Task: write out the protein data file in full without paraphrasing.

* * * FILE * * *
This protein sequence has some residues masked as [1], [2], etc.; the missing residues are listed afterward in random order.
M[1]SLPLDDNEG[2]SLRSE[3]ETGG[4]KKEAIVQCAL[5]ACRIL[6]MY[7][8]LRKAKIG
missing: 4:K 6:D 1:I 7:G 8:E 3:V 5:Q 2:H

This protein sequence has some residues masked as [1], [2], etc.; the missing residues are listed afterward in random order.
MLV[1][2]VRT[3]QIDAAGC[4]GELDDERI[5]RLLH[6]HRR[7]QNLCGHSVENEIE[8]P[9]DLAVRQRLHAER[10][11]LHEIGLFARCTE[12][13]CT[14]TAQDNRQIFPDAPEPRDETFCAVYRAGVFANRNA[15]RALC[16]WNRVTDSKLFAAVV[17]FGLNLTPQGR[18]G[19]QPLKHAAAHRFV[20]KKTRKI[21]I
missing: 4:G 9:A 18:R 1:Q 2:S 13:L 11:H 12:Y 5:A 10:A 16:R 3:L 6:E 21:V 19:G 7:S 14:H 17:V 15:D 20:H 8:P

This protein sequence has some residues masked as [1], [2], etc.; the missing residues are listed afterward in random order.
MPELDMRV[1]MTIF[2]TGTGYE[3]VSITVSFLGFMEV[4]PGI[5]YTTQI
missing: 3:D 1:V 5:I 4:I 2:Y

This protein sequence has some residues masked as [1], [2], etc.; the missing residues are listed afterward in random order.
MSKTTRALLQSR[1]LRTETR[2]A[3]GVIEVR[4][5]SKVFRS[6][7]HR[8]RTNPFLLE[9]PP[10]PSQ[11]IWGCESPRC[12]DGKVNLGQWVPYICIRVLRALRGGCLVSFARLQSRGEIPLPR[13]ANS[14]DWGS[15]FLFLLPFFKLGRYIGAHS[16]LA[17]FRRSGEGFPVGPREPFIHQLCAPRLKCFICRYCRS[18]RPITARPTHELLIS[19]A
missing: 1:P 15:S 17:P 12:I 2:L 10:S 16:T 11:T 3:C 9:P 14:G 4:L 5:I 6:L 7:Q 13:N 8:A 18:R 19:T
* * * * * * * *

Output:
This protein sequence has some residues masked as [1], [2], etc.; the missing residues are listed afterward in random order.
M[1]SLPLDDNEG[2]SLRSE[3]ETGG[4]KKEAIVQCAL[5]ACRIL[6]MY[7][8]LRKAKIG
missing: 4:K 6:D 1:I 7:G 8:E 3:V 5:Q 2:H

This protein sequence has some residues masked as [1], [2], etc.; the missing residues are listed afterward in random order.
MLV[1][2]VRT[3]QIDAAGC[4]GELDDERI[5]RLLH[6]HRR[7]QNLCGHSVENEIE[8]P[9]DLAVRQRLHAER[10][11]LHEIGLFARCTE[12][13]CT[14]TAQDNRQIFPDAPEPRDETFCAVYRAGVFANRNA[15]RALC[16]WNRVTDSKLFAAVV[17]FGLNLTPQGR[18]G[19]QPLKHAAAHRFV[20]KKTRKI[21]I
missing: 4:G 9:A 18:R 1:Q 2:S 13:L 11:H 12:Y 5:A 10:A 16:R 3:L 6:E 21:V 19:G 7:S 14:H 17:V 15:D 20:H 8:P

This protein sequence has some residues masked as [1], [2], etc.; the missing residues are listed afterward in random order.
MPELDMRV[1]MTIF[2]TGTGYE[3]VSITVSFLGFMEV[4]PGI[5]YTTQI
missing: 3:D 1:V 5:I 4:I 2:Y

This protein sequence has some residues masked as [1], [2], etc.; the missing residues are listed afterward in random order.
MSKTTRALLQSR[1]LRTETR[2]A[3]GVIEVR[4][5]SKVFRS[6][7]HR[8]RTNPFLLE[9]PP[10]PSQ[11]IWGCESPRC[12]DGKVNLGQWVPYICIRVLRALRGGCLVSFARLQSRGEIPLPR[13]ANS[14]DWGS[15]FLFLLPFFKLGRYIGAHS[16]LA[17]FRRSGEGFPVGPREPFIHQLCAPRLKCFICRYCRS[18]RPITARPTHELLIS[19]A
missing: 1:P 15:S 17:P 12:I 2:L 10:S 16:T 11:T 3:C 9:P 14:G 4:L 5:I 6:L 7:Q 13:N 8:A 18:R 19:T